Preparing to become parents

A local charity aims to tell young people what it’s like to have children

Carefree Kids

Carefree Kids provides emotional support to children, teenagers and their parents and carers in Waltham Forest

Being a parent is always a challenge but our local charity Carefree Kids is here to help with the emotional wellbeing of babies, children, young people, parents and carers – in whichever way we can.

One way to do this is to prepare teenagers in good time for what it’s really like to have children. We can explain what the emotional needs are of babies, children and parents themselves, and how these needs can best be met.

We go into schools and use methods which appeal to adolescents – often through drama – to make it vividly clear, for example, how tiring it can be to have a baby, how it affects adult relationships, how domestic violence can be so harmful to the mental health of children who witness it, and how we can try to make being a parent more enjoyable and calm than it often is.

No-one can know exactly what it’s like to be a parent until they are one. But by running the course in experiential ways, for example by asking young people to look after a life-like baby doll which cries three times a night, we believe that they will be better prepared.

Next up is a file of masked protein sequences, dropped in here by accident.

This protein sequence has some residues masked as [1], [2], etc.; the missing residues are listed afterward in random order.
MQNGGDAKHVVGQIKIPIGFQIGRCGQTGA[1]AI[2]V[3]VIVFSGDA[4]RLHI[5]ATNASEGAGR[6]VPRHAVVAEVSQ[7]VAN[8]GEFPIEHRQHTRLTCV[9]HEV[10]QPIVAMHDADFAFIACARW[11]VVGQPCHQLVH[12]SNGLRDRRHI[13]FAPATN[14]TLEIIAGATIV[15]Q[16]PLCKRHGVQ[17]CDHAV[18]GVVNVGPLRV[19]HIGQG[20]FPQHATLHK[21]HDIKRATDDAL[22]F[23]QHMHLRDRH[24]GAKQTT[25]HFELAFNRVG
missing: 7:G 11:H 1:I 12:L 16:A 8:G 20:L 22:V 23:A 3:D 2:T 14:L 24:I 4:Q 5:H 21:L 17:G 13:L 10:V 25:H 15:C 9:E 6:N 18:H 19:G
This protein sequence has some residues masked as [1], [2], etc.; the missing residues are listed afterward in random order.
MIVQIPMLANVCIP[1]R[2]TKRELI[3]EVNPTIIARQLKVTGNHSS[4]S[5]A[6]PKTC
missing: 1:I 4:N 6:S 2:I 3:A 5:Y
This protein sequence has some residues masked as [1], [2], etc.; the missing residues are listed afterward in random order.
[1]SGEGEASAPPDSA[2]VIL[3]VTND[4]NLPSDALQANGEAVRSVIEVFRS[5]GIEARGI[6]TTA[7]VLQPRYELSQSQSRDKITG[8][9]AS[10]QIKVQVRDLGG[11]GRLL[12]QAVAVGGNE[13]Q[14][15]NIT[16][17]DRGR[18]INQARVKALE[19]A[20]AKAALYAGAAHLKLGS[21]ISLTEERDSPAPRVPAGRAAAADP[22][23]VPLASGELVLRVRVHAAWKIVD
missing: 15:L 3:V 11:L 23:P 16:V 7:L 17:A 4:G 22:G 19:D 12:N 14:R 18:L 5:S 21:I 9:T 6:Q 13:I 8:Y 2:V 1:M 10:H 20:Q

Bringing in a parent and baby during many sessions gives students the chance to ask questions and get an honest account of the parent’s day-to-day life. And a roleplay about domestic violence gives them a lot to think about as well.

At present there is virtually nothing like this that we know of at school – or anywhere else. But what can be more important than promoting the best possible emotional start in life for babies and children?

We have run courses at Walthamstow Academy, Lammas and Rushcroft schools. The boys as well as the girls often showed a lot of interest and enthusiasm and join in with gusto. Some students who truanted came to school especially for the lesson.

It’s not surprising, given MP Frank Field’s survey of Manchester teenagers; when he asked them what they would like to learn at school, parenting came near the top of the list.

One student said about the course: “We know we are learning and we are enjoying ourselves at the same time. If we were just sitting and reading a book, that wouldn’t really make it so interesting.All our questions got answered.”

We plan to try and take the course into other places such as prisons and youth clubs and are now working with a drama organisation to take a play about parenting into ten schools, with a discussion after the performance. And we also want to take a course for young children into primary schools.

Our charity committee meets every few weeks on Saturdays. If you would like to come to meet us all, you would be very welcome.


To find out more about Carefree Kids:

Call 020 8555 5248

Email roskane@btinternet.com

Visit carefreekids.org